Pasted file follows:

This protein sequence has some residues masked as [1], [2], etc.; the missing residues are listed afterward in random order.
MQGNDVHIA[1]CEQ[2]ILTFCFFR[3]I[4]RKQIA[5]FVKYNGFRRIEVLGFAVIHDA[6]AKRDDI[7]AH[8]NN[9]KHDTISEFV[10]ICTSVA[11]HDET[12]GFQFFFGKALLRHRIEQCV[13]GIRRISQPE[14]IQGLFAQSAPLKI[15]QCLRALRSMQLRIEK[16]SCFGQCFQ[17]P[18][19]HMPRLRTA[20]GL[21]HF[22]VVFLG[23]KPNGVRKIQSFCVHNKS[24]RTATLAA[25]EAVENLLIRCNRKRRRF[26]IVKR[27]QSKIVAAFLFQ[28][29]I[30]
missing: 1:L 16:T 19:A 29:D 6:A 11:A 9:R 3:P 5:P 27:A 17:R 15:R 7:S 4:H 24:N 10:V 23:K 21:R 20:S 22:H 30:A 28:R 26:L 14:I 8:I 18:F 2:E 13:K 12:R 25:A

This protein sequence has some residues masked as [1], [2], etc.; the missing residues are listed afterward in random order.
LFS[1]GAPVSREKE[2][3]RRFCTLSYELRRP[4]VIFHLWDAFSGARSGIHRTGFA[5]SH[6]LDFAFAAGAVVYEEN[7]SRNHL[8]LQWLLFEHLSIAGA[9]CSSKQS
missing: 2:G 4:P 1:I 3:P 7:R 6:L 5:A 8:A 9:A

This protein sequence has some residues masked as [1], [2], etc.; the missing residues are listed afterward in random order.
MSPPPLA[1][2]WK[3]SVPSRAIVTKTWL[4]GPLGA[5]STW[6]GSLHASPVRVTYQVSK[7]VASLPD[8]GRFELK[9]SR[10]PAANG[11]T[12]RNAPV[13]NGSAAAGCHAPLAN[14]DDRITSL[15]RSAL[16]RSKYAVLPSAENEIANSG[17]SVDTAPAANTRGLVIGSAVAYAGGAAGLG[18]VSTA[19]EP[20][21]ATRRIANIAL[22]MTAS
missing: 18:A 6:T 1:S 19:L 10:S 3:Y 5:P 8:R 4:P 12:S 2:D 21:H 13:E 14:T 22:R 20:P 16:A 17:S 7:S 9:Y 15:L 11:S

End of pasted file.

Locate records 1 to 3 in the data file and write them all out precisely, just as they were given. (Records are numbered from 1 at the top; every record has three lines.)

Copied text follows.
This protein sequence has some residues masked as [1], [2], etc.; the missing residues are listed afterward in random order.
MQGNDVHIA[1]CEQ[2]ILTFCFFR[3]I[4]RKQIA[5]FVKYNGFRRIEVLGFAVIHDA[6]AKRDDI[7]AH[8]NN[9]KHDTISEFV[10]ICTSVA[11]HDET[12]GFQFFFGKALLRHRIEQCV[13]GIRRISQPE[14]IQGLFAQSAPLKI[15]QCLRALRSMQLRIEK[16]SCFGQCFQ[17]P[18][19]HMPRLRTA[20]GL[21]HF[22]VVFLG[23]KPNGVRKIQSFCVHNKS[24]RTATLAA[25]EAVENLLIRCNRKRRRF[26]IVKR[27]QSKIVAAFLFQ[28][29]I[30]
missing: 1:L 16:T 19:A 29:D 6:A 11:A 9:R 3:P 5:P 27:A 17:R 15:R 7:S 4:H 24:N 10:V 23:K 21:R 20:S 22:H 30:A 28:R 26:L 14:I 8:I 18:F 2:E 13:K 12:R 25:A

This protein sequence has some residues masked as [1], [2], etc.; the missing residues are listed afterward in random order.
LFS[1]GAPVSREKE[2][3]RRFCTLSYELRRP[4]VIFHLWDAFSGARSGIHRTGFA[5]SH[6]LDFAFAAGAVVYEEN[7]SRNHL[8]LQWLLFEHLSIAGA[9]CSSKQS
missing: 2:G 4:P 1:I 3:P 7:R 6:L 5:A 8:A 9:A

This protein sequence has some residues masked as [1], [2], etc.; the missing residues are listed afterward in random order.
MSPPPLA[1][2]WK[3]SVPSRAIVTKTWL[4]GPLGA[5]STW[6]GSLHASPVRVTYQVSK[7]VASLPD[8]GRFELK[9]SR[10]PAANG[11]T[12]RNAPV[13]NGSAAAGCHAPLAN[14]DDRITSL[15]RSAL[16]RSKYAVLPSAENEIANSG[17]SVDTAPAANTRGLVIGSAVAYAGGAAGLG[18]VSTA[19]EP[20][21]ATRRIANIAL[22]MTAS
missing: 18:A 6:T 1:S 19:L 10:S 3:Y 5:P 8:R 4:P 12:S 2:D 21:H 13:E 14:T 22:R 20:P 16:A 17:S 7:S 9:Y 15:L 11:S